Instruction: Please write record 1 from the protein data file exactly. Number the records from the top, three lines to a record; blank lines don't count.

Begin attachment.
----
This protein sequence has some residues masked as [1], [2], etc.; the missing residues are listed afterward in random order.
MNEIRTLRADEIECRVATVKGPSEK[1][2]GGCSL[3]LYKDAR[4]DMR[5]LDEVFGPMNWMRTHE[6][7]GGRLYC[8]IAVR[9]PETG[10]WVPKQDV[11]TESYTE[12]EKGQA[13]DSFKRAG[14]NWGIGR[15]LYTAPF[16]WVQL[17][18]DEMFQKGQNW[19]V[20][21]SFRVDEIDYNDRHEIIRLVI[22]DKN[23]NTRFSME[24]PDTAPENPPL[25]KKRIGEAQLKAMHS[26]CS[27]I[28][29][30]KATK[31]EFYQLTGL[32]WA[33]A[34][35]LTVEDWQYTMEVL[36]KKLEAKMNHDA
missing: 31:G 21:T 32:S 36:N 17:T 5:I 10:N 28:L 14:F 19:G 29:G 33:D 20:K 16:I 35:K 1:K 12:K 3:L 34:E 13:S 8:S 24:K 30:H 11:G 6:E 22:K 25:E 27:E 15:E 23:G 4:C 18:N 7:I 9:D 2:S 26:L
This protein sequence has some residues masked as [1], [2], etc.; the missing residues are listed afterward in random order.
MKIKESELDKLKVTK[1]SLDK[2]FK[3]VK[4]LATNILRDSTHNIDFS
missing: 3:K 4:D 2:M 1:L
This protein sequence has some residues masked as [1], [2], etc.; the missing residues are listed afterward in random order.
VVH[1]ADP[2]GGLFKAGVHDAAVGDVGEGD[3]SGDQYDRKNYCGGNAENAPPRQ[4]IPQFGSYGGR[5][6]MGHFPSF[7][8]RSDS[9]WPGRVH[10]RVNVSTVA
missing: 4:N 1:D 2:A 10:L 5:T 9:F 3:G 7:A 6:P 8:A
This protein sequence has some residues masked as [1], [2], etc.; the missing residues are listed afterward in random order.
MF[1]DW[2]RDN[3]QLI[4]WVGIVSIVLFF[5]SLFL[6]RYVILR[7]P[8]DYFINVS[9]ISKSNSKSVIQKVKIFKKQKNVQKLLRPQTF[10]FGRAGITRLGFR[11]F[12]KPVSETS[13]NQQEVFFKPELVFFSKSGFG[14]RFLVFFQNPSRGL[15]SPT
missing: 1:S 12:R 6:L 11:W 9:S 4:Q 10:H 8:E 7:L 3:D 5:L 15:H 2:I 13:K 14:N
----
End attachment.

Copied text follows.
This protein sequence has some residues masked as [1], [2], etc.; the missing residues are listed afterward in random order.
MNEIRTLRADEIECRVATVKGPSEK[1][2]GGCSL[3]LYKDAR[4]DMR[5]LDEVFGPMNWMRTHE[6][7]GGRLYC[8]IAVR[9]PETG[10]WVPKQDV[11]TESYTE[12]EKGQA[13]DSFKRAG[14]NWGIGR[15]LYTAPF[16]WVQL[17][18]DEMFQKGQNW[19]V[20][21]SFRVDEIDYNDRHEIIRLVI[22]DKN[23]NTRFSME[24]PDTAPENPPL[25]KKRIGEAQLKAMHS[26]CS[27]I[28][29][30]KATK[31]EFYQLTGL[32]WA[33]A[34][35]LTVEDWQYTMEVL[36]KKLEAKMNHDA
missing: 31:G 21:T 32:S 36:N 17:T 5:I 10:N 28:L 14:F 19:G 29:G 33:D 20:K 16:I 35:K 1:K 12:K 3:L 34:E 13:S 8:S 24:K 30:H 11:G 6:E 22:K 25:E 27:E 15:E 23:G 4:C 18:N 7:I 9:D 2:S 26:L